With warehouses today often working 24/7 and warehouse equipment ageing daily, there can be significant stress on materials handling systems. Planning the maintenance required and the optimal time to perform it is no mean feat. For large or complex distribution centres, it can make sense to have a resident team of technicians based at the warehouse to deal immediately with any issues and ensure maximum system uptime. With narrowing delivery windows, this is often vital to delivering goods on time.

At KNAPP UK, we have 15 Resident Service Contract (RSC) customers today – including shoe retailer, Clarks, which gave us our very first contract back in 2006. These 15 sites are maintained by over 220 skilled technicians and all operate on an open-book accounting principle to provide customers with maximum transparency. Each contract is assigned a dedicated Key Account Manager to provide support for monthly financial and maintenance reporting, as well as service level agreement (SLA) and key performance indicator (KPI) reports. We offer 24/7 system cover, delivered both on site and remotely via a hotline to additional Customer Service experts at our headquarters in Graz, Austria. Using a Computerised Maintenance Management System, we provide a data-driven, proactive approach to service management that aims to deliver continuous improvement through clear management information via activities such as daily review meetings, KPI tracking and system availability analysis.

In terms of the impact of the pandemic, we think there will be increasing demand for resident services in certain sectors. In an economic downturn, competitive advantage – which is principally determined by price/cost and service level – is more important than ever for customer attraction and retention. Companies, especially those with e-commerce operations, will be even more mindful of the effect of downtime on their service levels. There may also be a desire by some companies to delay investment in new systems by prolonging the life of existing equipment, again making effective and timely maintenance vital.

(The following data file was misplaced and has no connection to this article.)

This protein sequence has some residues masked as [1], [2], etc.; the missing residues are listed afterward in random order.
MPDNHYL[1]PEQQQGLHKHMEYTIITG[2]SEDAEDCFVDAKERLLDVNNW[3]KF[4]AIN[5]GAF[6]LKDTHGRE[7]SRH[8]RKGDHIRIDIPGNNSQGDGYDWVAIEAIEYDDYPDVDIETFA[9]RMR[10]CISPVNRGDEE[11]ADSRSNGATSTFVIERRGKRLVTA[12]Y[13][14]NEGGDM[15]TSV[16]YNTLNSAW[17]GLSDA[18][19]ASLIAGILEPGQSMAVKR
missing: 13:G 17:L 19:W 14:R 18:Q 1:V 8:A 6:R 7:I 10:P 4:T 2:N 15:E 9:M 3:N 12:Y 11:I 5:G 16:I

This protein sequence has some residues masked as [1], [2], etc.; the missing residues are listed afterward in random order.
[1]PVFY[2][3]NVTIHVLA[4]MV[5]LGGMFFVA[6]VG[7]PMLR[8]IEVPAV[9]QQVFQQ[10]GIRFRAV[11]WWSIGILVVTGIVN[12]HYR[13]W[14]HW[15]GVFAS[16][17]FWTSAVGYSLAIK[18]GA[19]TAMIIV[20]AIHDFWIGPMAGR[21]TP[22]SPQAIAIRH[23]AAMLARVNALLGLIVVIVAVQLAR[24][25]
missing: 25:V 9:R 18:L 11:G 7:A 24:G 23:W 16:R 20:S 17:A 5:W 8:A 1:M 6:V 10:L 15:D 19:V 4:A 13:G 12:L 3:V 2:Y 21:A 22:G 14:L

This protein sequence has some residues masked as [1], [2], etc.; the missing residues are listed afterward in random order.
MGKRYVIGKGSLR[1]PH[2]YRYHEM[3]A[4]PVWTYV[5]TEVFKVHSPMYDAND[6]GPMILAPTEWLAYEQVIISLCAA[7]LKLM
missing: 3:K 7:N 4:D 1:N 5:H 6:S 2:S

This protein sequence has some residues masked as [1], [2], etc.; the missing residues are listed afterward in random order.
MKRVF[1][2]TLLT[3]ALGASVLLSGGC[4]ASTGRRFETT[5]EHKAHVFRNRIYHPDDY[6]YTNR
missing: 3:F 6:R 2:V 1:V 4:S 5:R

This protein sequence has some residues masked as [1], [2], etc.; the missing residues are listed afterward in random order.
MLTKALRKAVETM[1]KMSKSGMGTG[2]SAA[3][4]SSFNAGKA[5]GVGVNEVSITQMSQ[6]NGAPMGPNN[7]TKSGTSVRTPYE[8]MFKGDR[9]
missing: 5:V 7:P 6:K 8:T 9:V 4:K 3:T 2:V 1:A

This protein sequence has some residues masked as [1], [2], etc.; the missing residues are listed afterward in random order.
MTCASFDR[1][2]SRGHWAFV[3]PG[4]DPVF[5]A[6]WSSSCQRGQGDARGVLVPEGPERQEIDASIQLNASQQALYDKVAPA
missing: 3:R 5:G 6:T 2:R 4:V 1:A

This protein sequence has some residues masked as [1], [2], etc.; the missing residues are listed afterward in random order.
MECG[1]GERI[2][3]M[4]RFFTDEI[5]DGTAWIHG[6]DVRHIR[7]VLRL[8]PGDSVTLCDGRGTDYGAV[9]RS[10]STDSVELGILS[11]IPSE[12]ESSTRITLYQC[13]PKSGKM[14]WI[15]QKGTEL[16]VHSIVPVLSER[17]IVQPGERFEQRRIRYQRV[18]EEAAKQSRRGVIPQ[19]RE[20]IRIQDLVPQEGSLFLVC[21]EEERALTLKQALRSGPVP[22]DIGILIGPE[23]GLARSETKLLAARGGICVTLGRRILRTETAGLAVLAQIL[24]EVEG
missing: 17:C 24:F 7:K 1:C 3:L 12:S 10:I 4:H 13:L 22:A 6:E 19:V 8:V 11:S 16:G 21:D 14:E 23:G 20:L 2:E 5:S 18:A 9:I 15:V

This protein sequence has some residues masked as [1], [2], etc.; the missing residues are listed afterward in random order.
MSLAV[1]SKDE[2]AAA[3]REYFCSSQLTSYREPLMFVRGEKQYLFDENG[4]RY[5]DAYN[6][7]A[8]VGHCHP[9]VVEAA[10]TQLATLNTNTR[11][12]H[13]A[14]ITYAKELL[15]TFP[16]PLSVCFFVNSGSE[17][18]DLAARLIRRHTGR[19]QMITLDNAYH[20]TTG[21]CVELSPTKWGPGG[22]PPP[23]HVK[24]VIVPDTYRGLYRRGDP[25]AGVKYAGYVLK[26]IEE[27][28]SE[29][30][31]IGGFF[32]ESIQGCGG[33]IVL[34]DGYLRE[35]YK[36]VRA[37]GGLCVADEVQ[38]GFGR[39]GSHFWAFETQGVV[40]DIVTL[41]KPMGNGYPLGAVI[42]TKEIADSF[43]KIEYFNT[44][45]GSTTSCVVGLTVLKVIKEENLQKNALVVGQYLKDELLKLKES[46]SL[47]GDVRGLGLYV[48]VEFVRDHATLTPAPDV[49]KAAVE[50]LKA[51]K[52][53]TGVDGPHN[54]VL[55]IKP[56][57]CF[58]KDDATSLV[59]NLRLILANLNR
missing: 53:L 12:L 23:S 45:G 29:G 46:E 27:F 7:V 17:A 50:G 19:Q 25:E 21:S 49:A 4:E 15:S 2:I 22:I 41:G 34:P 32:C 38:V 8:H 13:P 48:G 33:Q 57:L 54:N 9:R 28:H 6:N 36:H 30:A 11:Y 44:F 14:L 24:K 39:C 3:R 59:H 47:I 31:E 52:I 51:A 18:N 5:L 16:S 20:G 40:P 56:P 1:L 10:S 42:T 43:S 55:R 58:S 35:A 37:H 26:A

An apprentice working as part of a resident team

What about non-resident maintenance services?

As well as resident teams, we provide field service support (for Visited Maintenance Contracts and Response Time Contracts), spare parts management and a range of value-added services – such as thermal imaging surveys, leak detection, condition-based monitoring, condition audits and inspections for racking, shelving, and LOLER (Lifting Operations and Lifting Equipment Regulations). We expect demand for these services to grow too, again as some firms seek to maximize the life of their existing equipment.

How will you keep up with growing demand for Customer Service?

As well as recruiting fully trained technicians to join our organisation, we grow our own talent through a four-year apprenticeship scheme that is operated in collaboration with automotive giant, Toyota. Our apprentices – we currently have four at various stages – learn at Toyota’s excellent training facility in Derby and at further education colleges, as well as on-the-job training within our resident teams.

Can you sum up the value of Customer Service?

Customer Service can be an important differentiator for us as a logistics solution provider. Along with technological innovation, it is forms a significant part of our reputation or – to use the buzzword – ‘brand value’. Of course, excellence in warehouse maintenance can also deliver competitive advantage to clients and, in this way, also becomes a differentiator for them. Win-win.